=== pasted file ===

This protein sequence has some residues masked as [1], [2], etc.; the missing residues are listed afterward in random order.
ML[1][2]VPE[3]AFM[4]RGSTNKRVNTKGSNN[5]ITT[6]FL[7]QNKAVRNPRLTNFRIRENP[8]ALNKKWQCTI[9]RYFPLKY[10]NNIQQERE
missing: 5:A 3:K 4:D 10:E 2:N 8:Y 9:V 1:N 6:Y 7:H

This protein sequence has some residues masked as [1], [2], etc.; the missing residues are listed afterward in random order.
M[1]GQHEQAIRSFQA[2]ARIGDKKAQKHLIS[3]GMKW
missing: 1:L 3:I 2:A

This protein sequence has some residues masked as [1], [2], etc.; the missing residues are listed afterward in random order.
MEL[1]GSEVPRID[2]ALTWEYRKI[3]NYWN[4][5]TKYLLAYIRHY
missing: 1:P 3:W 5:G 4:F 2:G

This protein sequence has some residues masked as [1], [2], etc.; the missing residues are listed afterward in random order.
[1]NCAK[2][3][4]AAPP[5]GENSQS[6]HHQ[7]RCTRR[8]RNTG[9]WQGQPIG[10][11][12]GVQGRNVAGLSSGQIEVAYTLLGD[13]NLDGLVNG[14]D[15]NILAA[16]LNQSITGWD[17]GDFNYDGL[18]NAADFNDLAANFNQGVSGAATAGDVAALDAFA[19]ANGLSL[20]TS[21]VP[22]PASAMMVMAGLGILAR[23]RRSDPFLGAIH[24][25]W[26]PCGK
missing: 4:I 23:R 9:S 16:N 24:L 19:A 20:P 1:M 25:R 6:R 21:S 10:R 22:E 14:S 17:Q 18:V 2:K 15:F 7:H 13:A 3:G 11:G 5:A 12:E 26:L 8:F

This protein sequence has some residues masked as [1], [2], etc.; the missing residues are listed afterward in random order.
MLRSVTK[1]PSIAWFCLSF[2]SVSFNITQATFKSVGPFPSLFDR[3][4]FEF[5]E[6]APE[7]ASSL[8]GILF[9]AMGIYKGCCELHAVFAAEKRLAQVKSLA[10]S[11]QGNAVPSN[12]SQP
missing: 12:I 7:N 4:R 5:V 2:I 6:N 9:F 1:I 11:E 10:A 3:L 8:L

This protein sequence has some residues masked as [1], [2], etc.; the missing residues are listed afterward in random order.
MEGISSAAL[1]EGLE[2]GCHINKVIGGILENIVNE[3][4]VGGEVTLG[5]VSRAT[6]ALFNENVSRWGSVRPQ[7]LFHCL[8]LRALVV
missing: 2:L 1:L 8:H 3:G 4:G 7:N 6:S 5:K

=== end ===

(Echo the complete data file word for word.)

This protein sequence has some residues masked as [1], [2], etc.; the missing residues are listed afterward in random order.
ML[1][2]VPE[3]AFM[4]RGSTNKRVNTKGSNN[5]ITT[6]FL[7]QNKAVRNPRLTNFRIRENP[8]ALNKKWQCTI[9]RYFPLKY[10]NNIQQERE
missing: 5:A 3:K 4:D 10:E 2:N 8:Y 9:V 1:N 6:Y 7:H

This protein sequence has some residues masked as [1], [2], etc.; the missing residues are listed afterward in random order.
M[1]GQHEQAIRSFQA[2]ARIGDKKAQKHLIS[3]GMKW
missing: 1:L 3:I 2:A

This protein sequence has some residues masked as [1], [2], etc.; the missing residues are listed afterward in random order.
MEL[1]GSEVPRID[2]ALTWEYRKI[3]NYWN[4][5]TKYLLAYIRHY
missing: 1:P 3:W 5:G 4:F 2:G

This protein sequence has some residues masked as [1], [2], etc.; the missing residues are listed afterward in random order.
[1]NCAK[2][3][4]AAPP[5]GENSQS[6]HHQ[7]RCTRR[8]RNTG[9]WQGQPIG[10][11][12]GVQGRNVAGLSSGQIEVAYTLLGD[13]NLDGLVNG[14]D[15]NILAA[16]LNQSITGWD[17]GDFNYDGL[18]NAADFNDLAANFNQGVSGAATAGDVAALDAFA[19]ANGLSL[20]TS[21]VP[22]PASAMMVMAGLGILAR[23]RRSDPFLGAIH[24][25]W[26]PCGK
missing: 4:I 23:R 9:S 16:N 24:L 19:A 20:P 1:M 25:R 6:R 21:S 10:R 22:E 14:S 17:Q 18:V 2:K 15:F 7:H 13:A 3:G 11:G 5:A 12:E 26:L 8:F

This protein sequence has some residues masked as [1], [2], etc.; the missing residues are listed afterward in random order.
MLRSVTK[1]PSIAWFCLSF[2]SVSFNITQATFKSVGPFPSLFDR[3][4]FEF[5]E[6]APE[7]ASSL[8]GILF[9]AMGIYKGCCELHAVFAAEKRLAQVKSLA[10]S[11]QGNAVPSN[12]SQP
missing: 12:I 7:N 4:R 5:V 2:I 6:N 9:F 1:I 11:E 10:A 3:L 8:L

This protein sequence has some residues masked as [1], [2], etc.; the missing residues are listed afterward in random order.
MEGISSAAL[1]EGLE[2]GCHINKVIGGILENIVNE[3][4]VGGEVTLG[5]VSRAT[6]ALFNENVSRWGSVRPQ[7]LFHCL[8]LRALVV
missing: 2:L 1:L 8:H 3:G 4:G 7:N 6:S 5:K